Defensive and Logistical Requirements. For the purposes of this analysis, we will assume that the defensive and logistical requirements are roughly equivalent for both the small combatant squadron and the large combatant. Both would require defensive support in warfare areas not directly related to the current mission. Even a multimission, blue-water combatant would employ nonorganic support, such as maritime patrol aircraft or early-warning assets, to watch its back while conducting a focused offensive mission. As for logistics, any surface asset would need an oiler nearby to conduct sustained operations in enemy waters. A nuclear-powered aircraft carrier would still require periodic support to replenish its stores of jet fuel. The logistics tail would be shorter for a large combatant than for a flotilla, since it carries much of its own maintenance and supply support, but that can be a detriment in a mission involving an exchange of missile salvos. While the structure of defensive and logistical support may differ greatly between the flotilla and the large combatant, one can assume the drain on resources would be about the same for both options.

Unit Cost. Hughes and Kline estimate the unit cost of the flotilla small combatants to be at eighty million dollars. Therefore, a squadron of eight combatants would cost $640 million. The unit cost of the large combatant is assumed to be a billion dollars, which is an underestimate for relevant U.S. Navy platforms. The cost estimates in this analysis are intentionally set up to work against the flotilla concept in order to emphasize its potential for savings.

Enemy Capabilities. To disadvantage further the flotilla concept, let us assume the small combatants are significantly overmatched by the enemy combatant. In a first strike, the enemy combatant is capable of simultaneously targeting six of the eight squadron combatants. Against the large combatant, it is capable of conducting a devastating mission kill in which the ship may not be sunk but the cost of repairing it to full mission capability would be comparable to the unit cost. As a starting argument, we will presume in either case the enemy can achieve a mission kill with 10 percent probability ([] = 0.10), since both striking forces have similar levels of defensive support. One might argue that [] should be lower for the large combatant, because it possesses superior self-defense capabilities; however, it could also be argued that the mobile, distributed nature of the small-combatant squadron compensates for each ship's lack of self-defense by complicating the enemy's targeting process. It may be relatively easy for the enemy to target one or two of the small combatants, but it remains a challenge to eliminate at one stroke the entire squadron.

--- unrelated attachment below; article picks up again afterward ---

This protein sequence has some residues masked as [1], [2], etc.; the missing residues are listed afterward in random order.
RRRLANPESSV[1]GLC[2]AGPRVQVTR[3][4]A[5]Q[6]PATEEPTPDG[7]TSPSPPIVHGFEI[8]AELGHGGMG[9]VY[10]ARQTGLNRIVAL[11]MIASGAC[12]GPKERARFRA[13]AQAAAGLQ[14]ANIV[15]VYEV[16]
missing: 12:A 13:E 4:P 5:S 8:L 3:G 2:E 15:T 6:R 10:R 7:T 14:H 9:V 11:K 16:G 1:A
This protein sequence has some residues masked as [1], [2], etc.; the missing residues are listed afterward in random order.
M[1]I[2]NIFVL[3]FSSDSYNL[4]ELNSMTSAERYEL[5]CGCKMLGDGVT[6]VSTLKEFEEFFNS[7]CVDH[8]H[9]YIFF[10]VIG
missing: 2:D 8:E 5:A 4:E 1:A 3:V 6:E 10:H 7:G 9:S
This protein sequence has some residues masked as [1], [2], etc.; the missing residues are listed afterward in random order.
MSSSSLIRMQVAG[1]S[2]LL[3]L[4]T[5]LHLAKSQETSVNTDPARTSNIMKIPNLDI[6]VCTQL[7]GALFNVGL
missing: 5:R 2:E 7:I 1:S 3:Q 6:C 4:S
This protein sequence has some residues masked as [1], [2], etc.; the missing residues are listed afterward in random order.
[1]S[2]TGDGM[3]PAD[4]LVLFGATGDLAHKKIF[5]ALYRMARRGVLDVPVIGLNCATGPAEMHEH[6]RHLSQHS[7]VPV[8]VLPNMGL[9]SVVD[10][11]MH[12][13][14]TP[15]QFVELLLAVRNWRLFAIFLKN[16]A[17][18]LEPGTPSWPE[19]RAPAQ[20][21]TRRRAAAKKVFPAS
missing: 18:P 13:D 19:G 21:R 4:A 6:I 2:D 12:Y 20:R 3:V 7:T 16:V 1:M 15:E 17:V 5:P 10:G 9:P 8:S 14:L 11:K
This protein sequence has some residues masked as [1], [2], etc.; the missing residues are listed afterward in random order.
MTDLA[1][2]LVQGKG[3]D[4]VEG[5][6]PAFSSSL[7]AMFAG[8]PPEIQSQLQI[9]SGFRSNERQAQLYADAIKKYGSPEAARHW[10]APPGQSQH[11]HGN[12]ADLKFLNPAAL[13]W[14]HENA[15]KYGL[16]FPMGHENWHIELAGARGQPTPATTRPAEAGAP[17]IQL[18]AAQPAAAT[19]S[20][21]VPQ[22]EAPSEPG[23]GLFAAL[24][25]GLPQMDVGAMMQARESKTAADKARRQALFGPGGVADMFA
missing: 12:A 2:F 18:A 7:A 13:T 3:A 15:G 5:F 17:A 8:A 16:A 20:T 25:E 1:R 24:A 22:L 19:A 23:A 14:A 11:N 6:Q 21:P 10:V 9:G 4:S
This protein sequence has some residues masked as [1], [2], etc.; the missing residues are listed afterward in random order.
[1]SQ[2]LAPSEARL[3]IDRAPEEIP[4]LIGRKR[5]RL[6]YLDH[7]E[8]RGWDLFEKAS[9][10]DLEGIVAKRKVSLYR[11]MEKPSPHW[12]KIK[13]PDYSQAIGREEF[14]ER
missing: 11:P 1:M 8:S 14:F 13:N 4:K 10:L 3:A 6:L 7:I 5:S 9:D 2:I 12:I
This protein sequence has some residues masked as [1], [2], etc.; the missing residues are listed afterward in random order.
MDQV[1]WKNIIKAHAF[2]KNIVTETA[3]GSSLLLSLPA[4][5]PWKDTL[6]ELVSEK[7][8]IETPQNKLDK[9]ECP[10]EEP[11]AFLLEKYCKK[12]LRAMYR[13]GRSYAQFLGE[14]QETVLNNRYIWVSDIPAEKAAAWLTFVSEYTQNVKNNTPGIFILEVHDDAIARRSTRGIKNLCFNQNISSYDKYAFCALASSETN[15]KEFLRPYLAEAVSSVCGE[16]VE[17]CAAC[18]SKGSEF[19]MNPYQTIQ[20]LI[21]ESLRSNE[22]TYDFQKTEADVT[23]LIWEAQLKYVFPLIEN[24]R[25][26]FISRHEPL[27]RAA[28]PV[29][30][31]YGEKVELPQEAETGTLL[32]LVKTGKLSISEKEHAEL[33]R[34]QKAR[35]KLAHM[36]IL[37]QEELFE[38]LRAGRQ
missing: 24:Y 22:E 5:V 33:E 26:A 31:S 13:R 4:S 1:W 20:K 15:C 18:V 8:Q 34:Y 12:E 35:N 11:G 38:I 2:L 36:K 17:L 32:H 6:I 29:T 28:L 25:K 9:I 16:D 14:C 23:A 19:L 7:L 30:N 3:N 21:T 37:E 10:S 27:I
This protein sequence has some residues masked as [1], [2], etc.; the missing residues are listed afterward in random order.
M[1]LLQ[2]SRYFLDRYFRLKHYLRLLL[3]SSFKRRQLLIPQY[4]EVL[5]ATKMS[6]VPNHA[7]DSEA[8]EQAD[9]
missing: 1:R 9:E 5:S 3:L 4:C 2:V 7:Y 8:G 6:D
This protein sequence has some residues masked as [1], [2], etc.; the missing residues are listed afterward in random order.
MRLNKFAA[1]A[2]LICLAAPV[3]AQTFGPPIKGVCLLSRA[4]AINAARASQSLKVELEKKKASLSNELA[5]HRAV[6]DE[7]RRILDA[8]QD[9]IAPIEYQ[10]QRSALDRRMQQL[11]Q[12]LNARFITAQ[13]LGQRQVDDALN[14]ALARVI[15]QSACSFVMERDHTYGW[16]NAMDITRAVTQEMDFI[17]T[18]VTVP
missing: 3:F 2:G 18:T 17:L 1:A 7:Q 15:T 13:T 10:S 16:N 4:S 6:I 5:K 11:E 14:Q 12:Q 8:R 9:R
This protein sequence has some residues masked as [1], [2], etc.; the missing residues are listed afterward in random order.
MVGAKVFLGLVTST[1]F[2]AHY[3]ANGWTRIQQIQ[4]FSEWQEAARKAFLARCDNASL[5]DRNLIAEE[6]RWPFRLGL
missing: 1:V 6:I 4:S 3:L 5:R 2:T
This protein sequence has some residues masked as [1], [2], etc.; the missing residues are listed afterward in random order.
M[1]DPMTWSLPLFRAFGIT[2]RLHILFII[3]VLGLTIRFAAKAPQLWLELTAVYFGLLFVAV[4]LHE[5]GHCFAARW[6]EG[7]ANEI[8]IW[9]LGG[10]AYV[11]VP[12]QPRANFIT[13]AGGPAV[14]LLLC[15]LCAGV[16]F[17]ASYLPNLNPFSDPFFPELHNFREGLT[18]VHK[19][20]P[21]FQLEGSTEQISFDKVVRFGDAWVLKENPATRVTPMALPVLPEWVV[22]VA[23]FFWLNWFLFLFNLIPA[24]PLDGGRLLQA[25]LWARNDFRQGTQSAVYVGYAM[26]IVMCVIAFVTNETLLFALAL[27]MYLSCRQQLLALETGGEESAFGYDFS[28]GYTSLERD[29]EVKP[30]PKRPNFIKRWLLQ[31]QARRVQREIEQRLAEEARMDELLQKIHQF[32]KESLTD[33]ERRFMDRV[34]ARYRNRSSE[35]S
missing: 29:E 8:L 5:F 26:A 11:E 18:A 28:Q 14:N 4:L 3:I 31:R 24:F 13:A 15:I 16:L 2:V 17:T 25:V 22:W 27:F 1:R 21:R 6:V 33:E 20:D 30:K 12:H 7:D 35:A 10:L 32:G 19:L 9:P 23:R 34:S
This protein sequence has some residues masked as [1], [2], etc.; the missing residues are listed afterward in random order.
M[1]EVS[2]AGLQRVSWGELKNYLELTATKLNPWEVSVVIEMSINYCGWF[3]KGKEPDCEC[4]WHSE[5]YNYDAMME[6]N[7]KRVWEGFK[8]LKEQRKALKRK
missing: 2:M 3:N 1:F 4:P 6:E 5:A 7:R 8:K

Using the generic introductory scenario, we can compare the small combatant squadron with the large combatant in terms of performance, cost, and risk.

Overall Effectiveness. We are given the overall effectiveness of the large combatant as [P.sub.s] = 0.99 and the individual effectiveness of the small combatants as P [P.sub.s.ship] = 0.5. To determine the overall effectiveness of the squadron, it is easiest to first estimate the probability that none of the small combatants successfully accomplish their mission. The probability that any one small combatant will not accomplish the mission is

1 - [P.sub.s.ship] = 0.5.

Since the outcome of each engagement is estimated as independent of one another, the probability that none of the eight small combatants accomplish the mission is

(1-[P.sub.s.ship])8 = 0-004

The probability that at least one of the small combatants accomplishes the mission is the converse of the previous result, or

1 -(1 - [P.sub.s.ship])8 = 0.996.

In other words, the squadron has a 99.6 percent probability of success vice 99 percent for the large combatant. This may not seem like much of an improvement, but it is more remarkable when considering the unit cost of each option.